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Kidney stone disease

formation of mineral 'stones' in the urinary tract

Kidney stone disease, also known as urolithiasis, is when a solid piece of material (kidney stone) happens in the urinary tract.[1] Kidney stones typically form in the kidney and leave the body during urination.[1] A small stone may pass without causing symptoms.[1] I

Kidney stone disease
A color photograph of a kidney stone, 8 millimetres in length.
A kidney stone, 8 millimeters (0.3 in) in diameter
Classification and external resources
SynonymsUrolithiasis, kidney stone, renal calculus, nephrolith, kidney stone disease,
SpecialtyUrology, nephrology
Patient UKKidney stone disease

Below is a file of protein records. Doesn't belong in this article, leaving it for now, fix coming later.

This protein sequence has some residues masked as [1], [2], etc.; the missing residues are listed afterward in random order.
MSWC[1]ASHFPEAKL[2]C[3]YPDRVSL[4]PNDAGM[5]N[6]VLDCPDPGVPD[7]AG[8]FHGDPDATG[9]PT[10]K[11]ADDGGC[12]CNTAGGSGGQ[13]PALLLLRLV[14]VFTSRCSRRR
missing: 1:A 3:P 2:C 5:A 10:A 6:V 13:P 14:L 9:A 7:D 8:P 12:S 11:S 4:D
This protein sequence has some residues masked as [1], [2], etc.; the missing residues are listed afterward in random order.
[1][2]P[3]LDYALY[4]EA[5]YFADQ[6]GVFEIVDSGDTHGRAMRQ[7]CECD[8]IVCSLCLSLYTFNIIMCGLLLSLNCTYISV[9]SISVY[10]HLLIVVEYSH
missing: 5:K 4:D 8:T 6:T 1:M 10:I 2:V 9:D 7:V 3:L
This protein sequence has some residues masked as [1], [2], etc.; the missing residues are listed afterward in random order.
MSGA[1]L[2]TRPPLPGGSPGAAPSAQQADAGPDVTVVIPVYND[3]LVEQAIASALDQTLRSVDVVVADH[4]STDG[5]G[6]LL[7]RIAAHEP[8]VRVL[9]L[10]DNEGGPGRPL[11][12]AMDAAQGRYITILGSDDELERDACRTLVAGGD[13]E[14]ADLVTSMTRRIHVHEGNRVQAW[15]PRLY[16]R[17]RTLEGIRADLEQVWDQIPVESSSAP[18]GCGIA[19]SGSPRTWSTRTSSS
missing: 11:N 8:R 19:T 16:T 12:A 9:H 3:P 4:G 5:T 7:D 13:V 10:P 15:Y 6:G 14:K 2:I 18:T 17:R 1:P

f a stone grows to more than 5 millimeters (0.2 in) it can cause blockage of the ureter resulting in severe pain in the lower back or abdomen.[1][2] A stone may also result in blood in the urine, vomiting, or painful urination.[1] About half of people will have another stone within ten years.

ReferencesEdit

  1. 1.0 1.1 1.2 1.3 1.4 "Kidney Stones in Adults". February 2013. Archived from the original on 11 May 2015. Retrieved 22 May 2015. Cite uses deprecated parameter |deadurl= (help)
  2. Miller, NL; Lingeman, JE (2007). "Management of kidney stones". BMJ 334 (7591): 468–72. doi:10.1136/bmj.39113.480185.80. PMC 1808123. PMID 17332586. Archived from the original on 27 December 2010. https://web.archive.org/web/20101227035746/http://www.bmj.com/content/334/7591/468.full.pdf.